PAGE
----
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B School Life

Harvard Business Students Are in Obama's Corner. Huh?

President Obama calls on Congress to stop interest rates on student loans from doubling on July 1, during a statement at the White House on June 21, 2012

Photograph by Joshua Roberts/Bloomberg

President Obama calls on Congress to stop interest rates on student loans from doubling on July 1, during a statement at the White House on June 21, 2012

In what must surprise Mitt Romney, Harvard Business School—the West Point of Capitalism and his own alma mater—is leaning heavily in favor of  President Obama in the presidential election.

A pair of surveys published Oct. 30 in the Harbus, the HBS student newspaper, shows Obama leading Romney by a margin of 2-1, with 65 percent supporting the president and 32 percent the challenger. Even factoring out the international students who can’t vote, Obama’s lead was a still-substantial 45 percent to 26 percent.

What’s more, according to the Harbus number crunchers, the findings suggest that nearly two-thirds of independent voters at HBS favor Obama. If the president can win over independents at the nation’s finishing school for the super-rich, what’s that say about Romney’s chances with the electorate at large?

“Mitt Romney is everything an HBS grad wants to be,” says Bart Clareman, co-editor-in-chief of the Harbus. “People come to HBS with whatever political inclinations they have. They’re not going to be swayed by Romney’s success.”

A combined total of 668 students answered the two surveys, but only one of the polls asked students for their political affiliations. Among those 168 respondents, 34 percent identified themselves as Democrats vs. 15 percent who flew the GOP flag. So no, this wasn’t a fair fight. The party deck was stacked in Obama’s favor.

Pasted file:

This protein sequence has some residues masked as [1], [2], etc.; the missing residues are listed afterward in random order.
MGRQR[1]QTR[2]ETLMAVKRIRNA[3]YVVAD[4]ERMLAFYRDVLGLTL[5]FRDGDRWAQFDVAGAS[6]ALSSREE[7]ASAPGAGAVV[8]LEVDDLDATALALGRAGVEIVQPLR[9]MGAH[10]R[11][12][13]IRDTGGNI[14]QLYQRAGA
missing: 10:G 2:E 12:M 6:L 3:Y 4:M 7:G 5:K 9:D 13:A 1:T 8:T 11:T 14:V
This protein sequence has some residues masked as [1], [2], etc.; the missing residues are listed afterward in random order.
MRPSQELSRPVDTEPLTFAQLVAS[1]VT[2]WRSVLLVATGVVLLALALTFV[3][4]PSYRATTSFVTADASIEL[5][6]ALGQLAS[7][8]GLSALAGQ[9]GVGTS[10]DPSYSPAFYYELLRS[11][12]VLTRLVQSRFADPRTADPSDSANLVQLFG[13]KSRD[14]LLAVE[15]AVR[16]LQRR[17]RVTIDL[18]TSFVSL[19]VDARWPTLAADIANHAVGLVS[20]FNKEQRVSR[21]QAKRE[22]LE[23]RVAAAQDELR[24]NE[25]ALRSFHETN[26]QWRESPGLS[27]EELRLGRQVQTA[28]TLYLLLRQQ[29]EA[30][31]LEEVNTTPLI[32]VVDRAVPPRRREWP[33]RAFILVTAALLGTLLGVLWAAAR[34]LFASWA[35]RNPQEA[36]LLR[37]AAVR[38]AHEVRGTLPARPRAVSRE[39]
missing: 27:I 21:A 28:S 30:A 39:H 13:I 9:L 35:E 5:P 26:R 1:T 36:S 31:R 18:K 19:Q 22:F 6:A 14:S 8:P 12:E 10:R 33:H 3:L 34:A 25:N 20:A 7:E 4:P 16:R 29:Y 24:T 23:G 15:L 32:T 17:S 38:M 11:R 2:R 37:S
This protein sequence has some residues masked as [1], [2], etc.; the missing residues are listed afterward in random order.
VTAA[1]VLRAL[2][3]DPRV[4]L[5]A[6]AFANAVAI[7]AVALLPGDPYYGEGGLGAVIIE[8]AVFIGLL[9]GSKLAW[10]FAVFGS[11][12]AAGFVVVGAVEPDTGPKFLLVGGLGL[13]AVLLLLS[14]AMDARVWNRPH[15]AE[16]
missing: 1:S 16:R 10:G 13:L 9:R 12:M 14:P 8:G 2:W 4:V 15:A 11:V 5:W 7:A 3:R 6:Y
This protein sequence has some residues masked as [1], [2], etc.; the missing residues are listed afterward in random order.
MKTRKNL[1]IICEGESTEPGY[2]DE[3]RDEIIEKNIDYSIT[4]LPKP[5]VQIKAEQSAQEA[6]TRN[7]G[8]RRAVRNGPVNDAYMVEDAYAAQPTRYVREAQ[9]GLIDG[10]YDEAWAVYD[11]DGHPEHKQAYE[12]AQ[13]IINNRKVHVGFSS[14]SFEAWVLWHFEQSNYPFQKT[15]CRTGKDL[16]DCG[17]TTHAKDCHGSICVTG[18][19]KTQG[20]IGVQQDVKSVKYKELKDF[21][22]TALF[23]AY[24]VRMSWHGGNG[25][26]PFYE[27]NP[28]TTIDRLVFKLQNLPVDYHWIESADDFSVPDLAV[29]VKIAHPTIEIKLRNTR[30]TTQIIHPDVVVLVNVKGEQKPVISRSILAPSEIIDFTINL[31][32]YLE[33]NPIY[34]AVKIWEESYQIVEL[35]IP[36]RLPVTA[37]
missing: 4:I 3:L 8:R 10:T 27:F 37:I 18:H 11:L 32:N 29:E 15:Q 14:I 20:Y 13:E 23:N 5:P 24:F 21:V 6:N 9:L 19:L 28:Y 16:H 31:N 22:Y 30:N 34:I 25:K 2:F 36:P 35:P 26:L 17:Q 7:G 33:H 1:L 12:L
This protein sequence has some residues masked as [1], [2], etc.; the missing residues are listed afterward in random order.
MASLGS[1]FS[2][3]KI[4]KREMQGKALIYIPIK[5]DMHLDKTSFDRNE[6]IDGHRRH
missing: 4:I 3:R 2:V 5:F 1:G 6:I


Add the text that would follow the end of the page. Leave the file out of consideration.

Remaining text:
Even so, the gap between Obama and Romney supporters is growing. An earlier, smaller Harbus survey pegged Obama supporters at 57 percent, with Romney tallying 34 percent.

That Obama has any lead at all at an institution more culturally attuned to Romney is surprising. Remember, this is a school where a starting salary of $120,000 at graduation is merely average, where 35 percent of 2012 graduates took financial-services jobs, and fully a third of those are now toiling in private equity, Romney’s old stomping grounds.

Over the course of a 20-year career, HBS grads can expect to earn $3.6 million, according to one analysis, but many—particularly those in private equity—will go on to earn far more. A vote for Obama, then, should he win reelection and make good on his plans to increase taxes on the rich, will likely turn out to be a vote at odds with their own financial self-interest.

HBS thinks of its mission as educating leaders “who make a difference in the world.” For the current class, maybe making a difference starts on Nov. 6.

Lavelle is an associate editor for Bloomberg Businessweek.

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